The role of the nervous system in the production of shock in the experimental animal has been emphasized by Slome and O'Shaughnessy,1 who stated:la "The initial depressor effect of trauma is due to fluid loss; the significant secondary decline to shock is caused by the continued and continuous discharge of nervous impulses from the traumatized area. The nervous factor operating alone can cause death." These experiments have been discussed by Blalock and Cressman.2
Direct evidence for a nervous factor was adduced by O'Shaughnessy and Slome1a,c by comparing records of the action currents in the nerves to a traumatized limb before and after trauma with those of the action currents in the nerves to the untraumatized control limb of the same animal. They stated:1a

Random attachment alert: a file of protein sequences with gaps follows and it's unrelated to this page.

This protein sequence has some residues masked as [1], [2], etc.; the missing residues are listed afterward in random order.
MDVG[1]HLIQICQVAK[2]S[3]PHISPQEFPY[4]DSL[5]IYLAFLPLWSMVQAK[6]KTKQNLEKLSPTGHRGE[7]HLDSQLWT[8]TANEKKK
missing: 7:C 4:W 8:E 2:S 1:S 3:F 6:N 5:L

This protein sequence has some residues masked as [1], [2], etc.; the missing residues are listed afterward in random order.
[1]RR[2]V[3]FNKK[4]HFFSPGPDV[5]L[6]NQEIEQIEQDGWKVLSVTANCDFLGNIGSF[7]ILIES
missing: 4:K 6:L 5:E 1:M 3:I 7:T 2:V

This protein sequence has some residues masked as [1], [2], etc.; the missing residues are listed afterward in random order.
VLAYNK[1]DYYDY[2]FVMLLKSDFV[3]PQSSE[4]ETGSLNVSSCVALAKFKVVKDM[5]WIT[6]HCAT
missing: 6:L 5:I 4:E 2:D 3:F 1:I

No abnormal impulses are recognizable for three quarters of an hour to one hour after trauma; after this time an almost continuous
CRESSMAN RD, BENZ EW. NERVE ACTION POTENTIALS IN EXPERIMENTAL TRAUMATIC SHOCK. Arch Surg. 1939;39(5):720–727. doi:10.1001/archsurg.1939.01200170031003
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